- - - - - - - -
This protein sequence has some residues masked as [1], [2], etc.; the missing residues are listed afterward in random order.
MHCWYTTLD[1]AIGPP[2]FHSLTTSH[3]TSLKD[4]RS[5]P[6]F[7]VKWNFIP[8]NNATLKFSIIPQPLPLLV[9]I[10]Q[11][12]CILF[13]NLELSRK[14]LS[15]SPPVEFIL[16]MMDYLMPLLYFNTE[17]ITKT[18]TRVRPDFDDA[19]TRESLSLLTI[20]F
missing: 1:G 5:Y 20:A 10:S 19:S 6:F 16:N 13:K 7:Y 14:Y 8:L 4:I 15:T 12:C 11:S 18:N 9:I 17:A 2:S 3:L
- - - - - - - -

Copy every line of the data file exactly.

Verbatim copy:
This protein sequence has some residues masked as [1], [2], etc.; the missing residues are listed afterward in random order.
MHCWYTTLD[1]AIGPP[2]FHSLTTSH[3]TSLKD[4]RS[5]P[6]F[7]VKWNFIP[8]NNATLKFSIIPQPLPLLV[9]I[10]Q[11][12]CILF[13]NLELSRK[14]LS[15]SPPVEFIL[16]MMDYLMPLLYFNTE[17]ITKT[18]TRVRPDFDDA[19]TRESLSLLTI[20]F
missing: 1:G 5:Y 20:A 10:S 19:S 6:F 16:N 13:K 7:Y 14:Y 8:L 4:I 15:T 12:C 11:S 18:N 9:I 17:A 2:S 3:L